Explaining Black-White Differences in Homicide Victimization

Document Type

Review Article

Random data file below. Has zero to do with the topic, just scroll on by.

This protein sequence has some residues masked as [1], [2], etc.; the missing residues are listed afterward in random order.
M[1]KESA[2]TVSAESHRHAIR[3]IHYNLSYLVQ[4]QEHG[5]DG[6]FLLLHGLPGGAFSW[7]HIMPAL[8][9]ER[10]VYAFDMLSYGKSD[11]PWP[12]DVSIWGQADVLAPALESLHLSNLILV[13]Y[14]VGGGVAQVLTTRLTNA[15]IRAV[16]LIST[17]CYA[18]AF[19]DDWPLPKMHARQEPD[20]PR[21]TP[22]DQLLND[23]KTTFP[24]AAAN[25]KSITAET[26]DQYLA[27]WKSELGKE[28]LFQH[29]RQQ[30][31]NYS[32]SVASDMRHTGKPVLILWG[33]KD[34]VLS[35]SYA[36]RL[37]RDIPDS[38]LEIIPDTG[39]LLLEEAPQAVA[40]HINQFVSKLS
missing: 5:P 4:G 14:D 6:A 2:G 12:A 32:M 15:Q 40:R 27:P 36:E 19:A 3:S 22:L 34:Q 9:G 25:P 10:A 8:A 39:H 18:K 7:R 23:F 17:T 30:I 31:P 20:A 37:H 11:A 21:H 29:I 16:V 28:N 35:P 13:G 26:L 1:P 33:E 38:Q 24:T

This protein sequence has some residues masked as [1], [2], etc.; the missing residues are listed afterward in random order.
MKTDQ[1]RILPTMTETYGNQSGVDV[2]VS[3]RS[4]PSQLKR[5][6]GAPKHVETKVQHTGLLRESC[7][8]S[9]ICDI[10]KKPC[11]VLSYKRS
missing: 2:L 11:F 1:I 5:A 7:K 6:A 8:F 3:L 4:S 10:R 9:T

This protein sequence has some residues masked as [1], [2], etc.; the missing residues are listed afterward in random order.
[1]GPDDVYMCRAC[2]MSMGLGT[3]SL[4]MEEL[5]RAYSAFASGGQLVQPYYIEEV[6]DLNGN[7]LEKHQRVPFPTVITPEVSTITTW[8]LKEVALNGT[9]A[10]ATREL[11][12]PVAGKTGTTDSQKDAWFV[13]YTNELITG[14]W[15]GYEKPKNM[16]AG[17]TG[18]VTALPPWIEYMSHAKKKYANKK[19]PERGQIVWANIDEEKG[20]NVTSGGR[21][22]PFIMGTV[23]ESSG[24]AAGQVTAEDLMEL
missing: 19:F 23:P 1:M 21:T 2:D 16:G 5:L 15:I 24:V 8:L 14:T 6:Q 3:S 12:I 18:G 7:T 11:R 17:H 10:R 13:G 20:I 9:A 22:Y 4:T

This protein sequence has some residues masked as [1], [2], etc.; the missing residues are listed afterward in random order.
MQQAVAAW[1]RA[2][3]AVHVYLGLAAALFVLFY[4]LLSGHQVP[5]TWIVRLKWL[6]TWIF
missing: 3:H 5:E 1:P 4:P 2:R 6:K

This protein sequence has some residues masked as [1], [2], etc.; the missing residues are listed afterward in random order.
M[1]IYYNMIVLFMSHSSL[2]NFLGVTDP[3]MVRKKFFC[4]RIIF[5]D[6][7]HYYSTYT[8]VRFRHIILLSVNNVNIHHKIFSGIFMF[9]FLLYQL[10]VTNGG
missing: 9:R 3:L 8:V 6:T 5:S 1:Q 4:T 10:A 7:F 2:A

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In recent decades, homicide has so truncated life expectancy in the United States that homicide victimization should be considered a public-health problem worthy of addressing via preventive programs and policies. Evidence in the literature roots homicide victimization deep within the social structure, in problematic social inequalities and disadvantages. The evidence suggests homicide victimization is associated with six demographic, social, and lifestyle factors: being male, African-American, young, of low socioeconomic status, without adequate social support, and mentally ill or a substance user. Taking an interdisciplinary approach, this paper outlines theoretical mechanisms leading to racial differences in homicide victimization. It hypothesizes that Black Americans (a) are likelier than Whites to become homicide victims and, if victimized, (b) are likelier to be younger than victimized Whites. To understand these racial differences, the paper examines whether and how multiple disadvantages-at both the macro and micro level-operate against Blacks disproportionately. The paper concludes by noting further research needs and policy implications.



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